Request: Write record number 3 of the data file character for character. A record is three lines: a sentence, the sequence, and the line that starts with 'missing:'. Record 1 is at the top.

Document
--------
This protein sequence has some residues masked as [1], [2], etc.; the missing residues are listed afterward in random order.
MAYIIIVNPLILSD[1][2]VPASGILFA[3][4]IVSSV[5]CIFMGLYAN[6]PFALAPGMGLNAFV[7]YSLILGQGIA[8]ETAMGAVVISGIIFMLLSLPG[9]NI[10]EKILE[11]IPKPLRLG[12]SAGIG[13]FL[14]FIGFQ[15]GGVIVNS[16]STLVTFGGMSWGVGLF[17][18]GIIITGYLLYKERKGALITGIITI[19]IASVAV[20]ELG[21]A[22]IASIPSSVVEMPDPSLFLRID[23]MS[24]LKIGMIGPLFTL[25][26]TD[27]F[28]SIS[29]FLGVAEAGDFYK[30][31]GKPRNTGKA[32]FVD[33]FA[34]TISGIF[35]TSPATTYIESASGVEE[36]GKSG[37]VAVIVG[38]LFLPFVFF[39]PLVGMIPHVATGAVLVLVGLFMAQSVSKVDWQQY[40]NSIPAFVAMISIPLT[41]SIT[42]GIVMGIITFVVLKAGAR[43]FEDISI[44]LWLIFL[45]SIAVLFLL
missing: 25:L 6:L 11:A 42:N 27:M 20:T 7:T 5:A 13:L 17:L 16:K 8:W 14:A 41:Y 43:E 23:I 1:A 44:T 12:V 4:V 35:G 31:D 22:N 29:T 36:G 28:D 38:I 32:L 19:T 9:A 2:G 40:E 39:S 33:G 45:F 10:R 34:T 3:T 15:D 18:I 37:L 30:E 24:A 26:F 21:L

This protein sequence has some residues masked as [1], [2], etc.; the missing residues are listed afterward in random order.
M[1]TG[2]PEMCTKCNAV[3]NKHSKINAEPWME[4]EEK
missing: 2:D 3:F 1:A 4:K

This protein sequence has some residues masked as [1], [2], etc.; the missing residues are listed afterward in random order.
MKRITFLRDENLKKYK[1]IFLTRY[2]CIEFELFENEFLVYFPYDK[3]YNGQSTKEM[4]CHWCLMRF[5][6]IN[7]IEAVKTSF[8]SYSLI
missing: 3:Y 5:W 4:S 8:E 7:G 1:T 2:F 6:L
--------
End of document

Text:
This protein sequence has some residues masked as [1], [2], etc.; the missing residues are listed afterward in random order.
MKRITFLRDENLKKYK[1]IFLTRY[2]CIEFELFENEFLVYFPYDK[3]YNGQSTKEM[4]CHWCLMRF[5][6]IN[7]IEAVKTSF[8]SYSLI
missing: 3:Y 5:W 4:S 8:E 7:G 1:T 2:F 6:L